It is not appropriate to take the most extreme behavior logically possible under a ruleset, and consider that a proof of a general case that should have more realistic mitigating factors on it.
Where is that written anywhere in the books?

It says you have an X percent chance of calling in a favor from your god. There's nothing whatsoever about any sort of cost for doing so.
 

For the umpteenth time, how is believing that the other character is entirely wrong and delusional not a bad thing?
Because you are free to believe what you like.
Or, is the character just a silent athiest, never brings it up in game, never talks about it, just something written on the character sheet and quietly forgotten?
They can mention it, they just don't have to try and force their opinion on someone else, and other characters don't have to try and force their opinions on them. It's called agreeing to disagree.
 

Oofta

Legend
Does everyone in the party have to agree about every feeling, belief and motivation? Why do people equate having a belief with proselytizing that belief? Can't it just be an interesting motivation and thought experiment that occasionally gets calmly discussed amongst friends? Have you never had a polite conversation about how you completely disagree with someone even though you still respect that person and their beliefs?

It feels like people want anyone with a different opinion and idea to be the bad guy, screaming in their face that not only are they wrong, but they're an idiot. My PC was never a jerk about his atheism. He didn't denigrate people for believing. He just didn't believe gods were anything special or worthy of worship. He thought that when you died, you just ceased to exist.

You can be respectful while disagreeing. You can believe that something exists, even has power, without elevating it to the level of divine. If you automatically assume that anyone who disagrees with you is mocking you, maybe the problem is not the person that disagrees.
 

Cadence

Legend
Supporter
If the atheist character never actually tells anyone that they are an atheist, then well, who cares? Atheist, not atheist, since it's never actually established in game, it doesn't exist.

So, just like a cleric character SHOULD be talking about their deity from time to time an atheist character SHOULD be talking about their beliefs. Otherwise, that's not an atheist character at all. It's just one whose beliefs are entirely undetermined.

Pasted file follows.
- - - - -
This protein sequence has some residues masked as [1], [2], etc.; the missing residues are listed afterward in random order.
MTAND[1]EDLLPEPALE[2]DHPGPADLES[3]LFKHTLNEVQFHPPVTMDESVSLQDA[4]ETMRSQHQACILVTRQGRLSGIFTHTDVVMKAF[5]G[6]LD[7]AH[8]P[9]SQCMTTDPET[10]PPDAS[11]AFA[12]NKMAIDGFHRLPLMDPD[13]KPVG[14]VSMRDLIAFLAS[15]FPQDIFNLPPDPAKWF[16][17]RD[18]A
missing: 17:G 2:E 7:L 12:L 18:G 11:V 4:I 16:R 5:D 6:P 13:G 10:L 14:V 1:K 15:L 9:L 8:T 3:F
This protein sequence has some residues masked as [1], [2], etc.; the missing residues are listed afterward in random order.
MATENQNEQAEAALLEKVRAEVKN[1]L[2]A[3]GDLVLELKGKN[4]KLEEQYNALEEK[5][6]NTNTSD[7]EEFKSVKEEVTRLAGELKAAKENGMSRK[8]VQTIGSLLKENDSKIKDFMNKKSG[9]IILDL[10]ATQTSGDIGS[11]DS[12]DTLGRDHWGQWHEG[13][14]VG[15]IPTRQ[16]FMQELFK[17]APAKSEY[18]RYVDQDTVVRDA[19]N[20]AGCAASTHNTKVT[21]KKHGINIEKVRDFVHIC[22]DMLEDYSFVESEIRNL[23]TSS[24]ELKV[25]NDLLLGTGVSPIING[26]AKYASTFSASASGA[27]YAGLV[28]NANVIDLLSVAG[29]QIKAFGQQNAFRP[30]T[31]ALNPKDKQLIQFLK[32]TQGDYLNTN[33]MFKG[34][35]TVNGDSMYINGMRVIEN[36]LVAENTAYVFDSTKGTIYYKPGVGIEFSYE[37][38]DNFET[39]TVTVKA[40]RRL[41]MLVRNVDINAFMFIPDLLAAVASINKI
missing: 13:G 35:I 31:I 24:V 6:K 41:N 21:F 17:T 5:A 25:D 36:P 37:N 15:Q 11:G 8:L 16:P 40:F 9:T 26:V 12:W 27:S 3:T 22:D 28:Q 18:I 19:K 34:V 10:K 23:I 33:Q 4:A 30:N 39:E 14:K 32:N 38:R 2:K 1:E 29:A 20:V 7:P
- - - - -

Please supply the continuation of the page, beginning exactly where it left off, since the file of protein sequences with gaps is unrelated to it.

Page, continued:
Can't characters display their backgrounds and beliefs in lots of ways without explicitly narrating them? Did the character stay outside to guard last time the cleric went in to the temple? Maybe they didn't donate in the church donation box to expand the temple, but instead gave to the poor? Maybe the player mimics their character and looks like they're daydreaming every time the cleric's player has them sermonize? During downtime does the player pass a note to the DM saying how they donate to the local charity that helps the families of those executed for heresy or to the local bard who provides healing to religious refugees? Do they try to distract the Paladin of Gygax with something more pressing evey time it wants to go kill the humanoid children? Do they talk to the experts, and commoners, and clerics of other faith with the respect due all people due to their common sentience and try to get information peacefully without forcing a tract on them?

---

Changing it from the original set up If a player says to you as DM, "I know it's just a game, but I'm not comfortable having my character worship a different way than I do in real life - I think roleplaying it is something I can't personally do. Is it ok if we just gloss the religion part when it comes up for what my character has to do so I don't have to imagine them expressing or supporting belief that way? I'm good with the the paladin and cleric in the party, just like I'm good with folks of other beliefs in real life, I just don't want to go to their church services or nod along in agreement to their beliefs and theology." Would you have the clerics in the game deny them healing?
 
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King Babar

God Learner
So in the interest of turning this discussion back to something productive, I'm going to talk about my current campaign.